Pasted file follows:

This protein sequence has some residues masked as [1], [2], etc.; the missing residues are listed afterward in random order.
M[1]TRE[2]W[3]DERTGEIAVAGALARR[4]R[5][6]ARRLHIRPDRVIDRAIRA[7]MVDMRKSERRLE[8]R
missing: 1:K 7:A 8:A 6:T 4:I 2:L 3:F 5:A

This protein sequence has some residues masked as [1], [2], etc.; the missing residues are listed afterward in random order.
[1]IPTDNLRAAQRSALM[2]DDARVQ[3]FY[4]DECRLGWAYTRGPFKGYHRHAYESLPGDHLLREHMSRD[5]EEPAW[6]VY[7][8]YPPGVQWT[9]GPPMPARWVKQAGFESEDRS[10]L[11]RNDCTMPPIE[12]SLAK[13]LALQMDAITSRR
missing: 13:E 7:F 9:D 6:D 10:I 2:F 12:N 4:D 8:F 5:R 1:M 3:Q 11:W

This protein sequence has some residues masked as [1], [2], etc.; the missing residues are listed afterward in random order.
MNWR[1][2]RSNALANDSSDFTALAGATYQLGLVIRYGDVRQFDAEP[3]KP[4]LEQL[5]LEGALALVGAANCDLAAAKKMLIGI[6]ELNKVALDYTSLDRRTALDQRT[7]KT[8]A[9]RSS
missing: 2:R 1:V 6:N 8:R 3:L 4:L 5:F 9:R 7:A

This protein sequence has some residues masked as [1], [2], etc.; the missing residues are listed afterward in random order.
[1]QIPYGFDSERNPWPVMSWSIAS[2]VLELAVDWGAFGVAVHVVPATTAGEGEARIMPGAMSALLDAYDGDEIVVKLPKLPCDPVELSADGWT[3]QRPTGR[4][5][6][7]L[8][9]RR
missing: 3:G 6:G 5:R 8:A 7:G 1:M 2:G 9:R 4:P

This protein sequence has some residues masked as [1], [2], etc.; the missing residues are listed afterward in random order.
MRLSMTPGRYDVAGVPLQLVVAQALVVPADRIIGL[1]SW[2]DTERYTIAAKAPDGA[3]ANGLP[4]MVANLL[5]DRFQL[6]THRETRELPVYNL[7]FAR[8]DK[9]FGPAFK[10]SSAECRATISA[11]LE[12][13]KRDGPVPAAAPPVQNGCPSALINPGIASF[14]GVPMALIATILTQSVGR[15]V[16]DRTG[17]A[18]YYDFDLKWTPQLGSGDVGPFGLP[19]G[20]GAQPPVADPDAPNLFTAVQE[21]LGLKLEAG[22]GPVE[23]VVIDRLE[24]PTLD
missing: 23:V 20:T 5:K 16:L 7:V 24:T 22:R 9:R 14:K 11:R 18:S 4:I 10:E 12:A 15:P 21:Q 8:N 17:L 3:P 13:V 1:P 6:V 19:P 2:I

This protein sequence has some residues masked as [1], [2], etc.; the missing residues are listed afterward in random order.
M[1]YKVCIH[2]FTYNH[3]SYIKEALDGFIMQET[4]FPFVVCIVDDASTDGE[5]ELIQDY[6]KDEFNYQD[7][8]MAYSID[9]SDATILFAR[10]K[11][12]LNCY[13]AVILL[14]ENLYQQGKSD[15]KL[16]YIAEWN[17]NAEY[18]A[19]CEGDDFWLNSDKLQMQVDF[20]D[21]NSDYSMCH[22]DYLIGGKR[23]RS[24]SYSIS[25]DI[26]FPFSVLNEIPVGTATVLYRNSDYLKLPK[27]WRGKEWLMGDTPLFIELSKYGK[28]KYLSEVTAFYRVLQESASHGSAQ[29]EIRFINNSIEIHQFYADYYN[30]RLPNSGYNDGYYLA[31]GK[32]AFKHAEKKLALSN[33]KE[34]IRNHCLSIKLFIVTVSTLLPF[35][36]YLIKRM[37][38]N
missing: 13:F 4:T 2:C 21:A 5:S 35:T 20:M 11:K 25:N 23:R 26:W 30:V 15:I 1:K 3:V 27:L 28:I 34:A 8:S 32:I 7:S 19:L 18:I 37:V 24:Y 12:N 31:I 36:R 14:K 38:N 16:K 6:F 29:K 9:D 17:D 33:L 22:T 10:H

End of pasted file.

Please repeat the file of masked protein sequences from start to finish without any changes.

This protein sequence has some residues masked as [1], [2], etc.; the missing residues are listed afterward in random order.
M[1]TRE[2]W[3]DERTGEIAVAGALARR[4]R[5][6]ARRLHIRPDRVIDRAIRA[7]MVDMRKSERRLE[8]R
missing: 1:K 7:A 8:A 6:T 4:I 2:L 3:F 5:A

This protein sequence has some residues masked as [1], [2], etc.; the missing residues are listed afterward in random order.
[1]IPTDNLRAAQRSALM[2]DDARVQ[3]FY[4]DECRLGWAYTRGPFKGYHRHAYESLPGDHLLREHMSRD[5]EEPAW[6]VY[7][8]YPPGVQWT[9]GPPMPARWVKQAGFESEDRS[10]L[11]RNDCTMPPIE[12]SLAK[13]LALQMDAITSRR
missing: 13:E 7:F 9:D 6:D 10:I 2:F 12:N 4:D 8:F 5:R 1:M 3:Q 11:W

This protein sequence has some residues masked as [1], [2], etc.; the missing residues are listed afterward in random order.
MNWR[1][2]RSNALANDSSDFTALAGATYQLGLVIRYGDVRQFDAEP[3]KP[4]LEQL[5]LEGALALVGAANCDLAAAKKMLIGI[6]ELNKVALDYTSLDRRTALDQRT[7]KT[8]A[9]RSS
missing: 2:R 1:V 6:N 8:R 3:L 4:L 5:F 9:R 7:A

This protein sequence has some residues masked as [1], [2], etc.; the missing residues are listed afterward in random order.
[1]QIPYGFDSERNPWPVMSWSIAS[2]VLELAVDWGAFGVAVHVVPATTAGEGEARIMPGAMSALLDAYDGDEIVVKLPKLPCDPVELSADGWT[3]QRPTGR[4][5][6][7]L[8][9]RR
missing: 3:G 6:G 5:R 8:A 7:G 1:M 2:G 9:R 4:P

This protein sequence has some residues masked as [1], [2], etc.; the missing residues are listed afterward in random order.
MRLSMTPGRYDVAGVPLQLVVAQALVVPADRIIGL[1]SW[2]DTERYTIAAKAPDGA[3]ANGLP[4]MVANLL[5]DRFQL[6]THRETRELPVYNL[7]FAR[8]DK[9]FGPAFK[10]SSAECRATISA[11]LE[12][13]KRDGPVPAAAPPVQNGCPSALINPGIASF[14]GVPMALIATILTQSVGR[15]V[16]DRTG[17]A[18]YYDFDLKWTPQLGSGDVGPFGLP[19]G[20]GAQPPVADPDAPNLFTAVQE[21]LGLKLEAG[22]GPVE[23]VVIDRLE[24]PTLD
missing: 23:V 20:T 5:K 16:L 7:V 24:T 22:R 9:R 14:K 11:R 18:S 4:I 10:E 12:A 15:P 21:Q 8:N 17:L 3:P 13:V 1:P 6:V 19:P 2:I

This protein sequence has some residues masked as [1], [2], etc.; the missing residues are listed afterward in random order.
M[1]YKVCIH[2]FTYNH[3]SYIKEALDGFIMQET[4]FPFVVCIVDDASTDGE[5]ELIQDY[6]KDEFNYQD[7][8]MAYSID[9]SDATILFAR[10]K[11][12]LNCY[13]AVILL[14]ENLYQQGKSD[15]KL[16]YIAEWN[17]NAEY[18]A[19]CEGDDFWLNSDKLQMQVDF[20]D[21]NSDYSMCH[22]DYLIGGKR[23]RS[24]SYSIS[25]DI[26]FPFSVLNEIPVGTATVLYRNSDYLKLPK[27]WRGKEWLMGDTPLFIELSKYGK[28]KYLSEVTAFYRVLQESASHGSAQ[29]EIRFINNSIEIHQFYADYYN[30]RLPNSGYNDGYYLA[31]GK[32]AFKHAEKKLALSN[33]KE[34]IRNHCLSIKLFIVTVSTLLPF[35][36]YLIKRM[37][38]N
missing: 13:F 4:T 2:C 21:A 5:S 35:T 20:M 11:K 25:N 23:R 26:W 30:V 15:I 1:K 3:V 27:L 28:I 34:A 8:S 32:I 7:S 19:L 18:I 37:V 24:Y 12:N 31:I 36:R 14:K 38:N 16:K 6:F 29:K 9:D 17:D 33:L 22:T 10:H